The bearded man then asked, “And what is the ascend­ing process?” And I told him. “The ascend­ing process is just the oppo­site of the descend­ing process. The descend­ing process is prac­ticed by sub­mis­sive aural recep­tion of the Vedic mes­sage from the author­i­ties of guru, sas­tra and sadhu. One may inquire from the author­i­ties to clear up some­thing one doesn’t under­stand, but that inquiry shouldn’t be done in a chal­leng­ing spirit. The ascend­ing process is the attempt to arrive at the truth by one’s own power of men­tal spec­u­la­tion. It is always faulty. All con­di­tioned liv­ing beings suf­fer from four defects or imper­fec­tions. We all have a ten­dency to make mis­takes, we have a propen­sity to cheat, we are in illu­sion and our senses are lim­ited. As such, our attempt to know the ulti­mate truth will always be baf­fled. We have to learn by the deduc­tive or descend­ing process, hear­ing from the per­fect author­i­ties com­ing from the Supreme Per­son­al­ity of God­head and His trans­par­ent representatives.”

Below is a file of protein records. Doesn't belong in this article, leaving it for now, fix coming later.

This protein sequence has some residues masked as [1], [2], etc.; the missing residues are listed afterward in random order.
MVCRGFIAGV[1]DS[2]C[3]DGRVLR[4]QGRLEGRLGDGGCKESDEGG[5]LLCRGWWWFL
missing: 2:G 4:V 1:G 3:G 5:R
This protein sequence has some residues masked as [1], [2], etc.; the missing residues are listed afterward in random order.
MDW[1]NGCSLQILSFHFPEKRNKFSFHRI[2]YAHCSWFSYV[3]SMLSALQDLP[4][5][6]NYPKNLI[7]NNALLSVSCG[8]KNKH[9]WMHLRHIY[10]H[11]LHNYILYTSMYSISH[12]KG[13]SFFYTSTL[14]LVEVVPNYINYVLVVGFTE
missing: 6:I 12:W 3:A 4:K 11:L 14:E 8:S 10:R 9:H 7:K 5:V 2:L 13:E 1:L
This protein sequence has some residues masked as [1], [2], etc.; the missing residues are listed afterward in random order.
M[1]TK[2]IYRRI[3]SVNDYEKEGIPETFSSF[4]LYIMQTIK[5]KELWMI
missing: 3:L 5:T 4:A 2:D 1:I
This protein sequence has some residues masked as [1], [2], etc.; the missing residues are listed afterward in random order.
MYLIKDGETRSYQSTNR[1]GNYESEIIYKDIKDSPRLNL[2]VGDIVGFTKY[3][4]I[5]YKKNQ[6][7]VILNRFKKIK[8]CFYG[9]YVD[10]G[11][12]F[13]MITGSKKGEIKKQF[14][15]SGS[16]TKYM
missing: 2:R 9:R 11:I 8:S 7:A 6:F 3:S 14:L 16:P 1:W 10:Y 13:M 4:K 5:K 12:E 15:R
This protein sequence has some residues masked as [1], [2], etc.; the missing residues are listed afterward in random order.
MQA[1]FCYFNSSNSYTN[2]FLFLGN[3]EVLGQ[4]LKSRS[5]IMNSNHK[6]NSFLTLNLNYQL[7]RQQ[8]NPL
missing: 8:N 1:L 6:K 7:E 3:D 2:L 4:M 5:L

Baladeva came to the round­table and served the four of us pieces of pizza. While we ate (three slices for each man), Narayana read to us from the Third Canto, Chap­ter 18, “The Bat­tle Between Lord Boar and Hiranyaksa.” The giant demon had plunged into the ocean and chal­lenged Lord Varuna to fight. Varuna told him, ‘We are too old to fight,’ and rec­om­mended that he seek out Lord Vishnu, who would defeat him and make him eat­able for the dogs. Hiranyaksa took up that chal­lenge and sought out Lord Varaha just as He was uplift­ing the earth out of the ocean. “The demon chal­lenged the Lord, ‘When You fall dead with Your skull smashed by my mace, the demigods and sages who offer You obla­tions and sac­ri­fice in devo­tional ser­vice will cease to exist, like trees with­out roots.’ The Lord went on lift­ing the earth, while the demon ordered Him to stop and fight with him. The Lord tol­er­ated the demon’s painful words, but in order to reply to him He expressed His ter­ri­ble anger: The Per­son­al­ity of God­head said: ‘Indeed We are crea­tures of the jun­gle and We seek out hunt­ing dogs like you. One who is freed from the entan­gle­ment of death has no fear from the loose talk in which you are indulging, for you are bound up by the laws of death.’ The demon became agi­tated for the chal­lenge of the Per­son­al­ity of God­head and trem­bled in anger like a chal­lenged cobra.